You see it in headlines. It's quoted in the wires like some monotheistic Mel Gibson filled with religious fervor. But where is The Linux Community? Alive and well in forum-based community Web sites.
We went looking for Linux commuity sites that met four criteria. First, a site had to
be active, with postings within the last week. There are more than a
few dead or abandoned Linux community sites. Second, the site had to
offer three of the following: news, reviews, commentary, and Linux
information. Third, the site had to be hardware and distro agnostic,
for the broadest possible coverage of Linux. Finally, the site had to
offer channels for reader participation and exchange -- multi-channel
communication was a must.
That seemed to be the catch. There were scads of Linux news sites.
Plenty of sites gave one person's or group's opinion on everything
Linux. Linux information and reviews abound, but the full promise of
the Web -- community participation -- was absent from most sites
we saw. The vast majority of sites don't solicit reader comments.
What we came up with was not a comprehensive list of Linux community sites, but a selection of ones we thought interested users who searched for community resources would quickly find.
Newbies need only apply
We found two outstanding sites for new Linux users. LinuxQuestions.org not only has a forum -- everything except the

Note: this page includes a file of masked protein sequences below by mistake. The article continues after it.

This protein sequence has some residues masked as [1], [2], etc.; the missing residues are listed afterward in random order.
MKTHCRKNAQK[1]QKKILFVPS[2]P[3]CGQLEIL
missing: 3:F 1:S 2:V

advertisements are interactive. The front page has news of interest
from the site maintainers. This can range from interesting tidbits of
Linux news to postings of upgrades to the site to long lists of
security issues and the scorecard for how many have been resolved.
There are reviews of products, books, and periodicals with comments
from the community. LinuxQuestions also maintains a hardware
compatibility list in an easy categorized format -- perfect for
resolves from LinuxNewbie.org, offers a sizeable
library of Linux how-to documents targeted to the newbie and forums
for user-to-user assistance. The home page lists both latest and
hottest threads as well as a newsfeed from LinuxToday.com. Apparently,
JustLinux.com uses the same front end for its forum as
LinuxPlanet.com's discussion forum links directly to the forums
on JustLinux.com. However, the LinuxPlanet site offers its own pool
of tutorials, reviews, interviews, reports, and help documents.
Topics range from advocacy and email to utilities and Web servers -- a
another kitchen sink site. There are introductory documents,
discussions on every major flavor of Linux, and even Linux wallpaper
and screensavers. The forums cover general Linux issues: feature
requests and bugs, security, and programming. There are also a number
of forums devoted to troubleshooting and ones for each of the major
distros. Part of The Web
Freaks network, LinuxForums lives up to its mission -- "work with a
Of the plethora of Linux advocacy sites, Advogato, a site dedicated to
open source blogs, fosters discussion and offers more than one-sided
declamations from one person. The site is also a research test bed for group trust
metrics. Starting from a seed group of four, members must
certify one another as "apprentice," "journeyer," or "master,"
creating trust relationships and thereby providing security from
"attackers." Why anyone would want to attack a blog site we've yet
to establish, but we assume it has some deep mathematical meaning and
extensive application to programming.
With such a large community, we're sure we left out a variety of worthy sites. We're counting on you, our own community of readers, to tell us what's your favorite community site and why.